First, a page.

The Skepticism of Michel de Montaigne
Bermúdez Vázquez, Manuel
2014, 154 S, Gb, (Springer)
Bestell-Nr. 374501

106,99 EUR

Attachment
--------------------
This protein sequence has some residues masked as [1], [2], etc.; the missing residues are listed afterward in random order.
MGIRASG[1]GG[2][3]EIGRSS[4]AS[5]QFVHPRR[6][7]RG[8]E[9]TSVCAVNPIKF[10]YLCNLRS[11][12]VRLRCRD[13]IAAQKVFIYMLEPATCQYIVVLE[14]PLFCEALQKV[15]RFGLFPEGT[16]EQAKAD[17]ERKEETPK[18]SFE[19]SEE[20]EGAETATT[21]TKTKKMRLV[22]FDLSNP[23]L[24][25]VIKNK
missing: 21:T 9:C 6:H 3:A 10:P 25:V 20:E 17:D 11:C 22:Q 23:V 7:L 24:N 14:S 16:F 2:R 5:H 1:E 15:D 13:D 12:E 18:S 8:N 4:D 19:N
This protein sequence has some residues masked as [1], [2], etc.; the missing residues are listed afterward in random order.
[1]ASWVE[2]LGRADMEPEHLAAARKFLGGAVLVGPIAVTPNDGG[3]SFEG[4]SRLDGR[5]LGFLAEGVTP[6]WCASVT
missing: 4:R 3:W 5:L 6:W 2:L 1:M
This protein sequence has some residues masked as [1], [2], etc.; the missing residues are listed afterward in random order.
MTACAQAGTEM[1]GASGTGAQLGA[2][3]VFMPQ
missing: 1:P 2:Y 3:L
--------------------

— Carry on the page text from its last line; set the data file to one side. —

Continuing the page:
This book examines the work of Michel de Montaigne, considering his Essays as a whole. Building on the premise that Montaigne was an important part of the skeptical crisis but that his skepticism was not shaped by Sextus Empiricus, the book first describes the history of skepticism. It then shows that Montaigne is closer to the Academic skepticisms than to the absolute skepticism of Pyrrhonism, and that the Christian tradition left a more important mark in Montaigne’s Essays than originally thought. Through this exploration of Montaigne’s original and complex work, the book reveals Montaigne’s affinity with Socrates and Saint Augustine. It examines the powerful currents of skepticism that permeated different traditions during the Middle Ages and reveals the potential debt to Greco-Roman antiquity of these traditions. In addition, the book explores their influence in the recovery and transmission of skepticism in the early modern period. The book shows how Montaigne believed in the possibility of real knowledge, even if he despaired of achieving it in one person’s life: he was a skeptic who believed in the existence of truth and he sought that truth through the medium of the essay.
 

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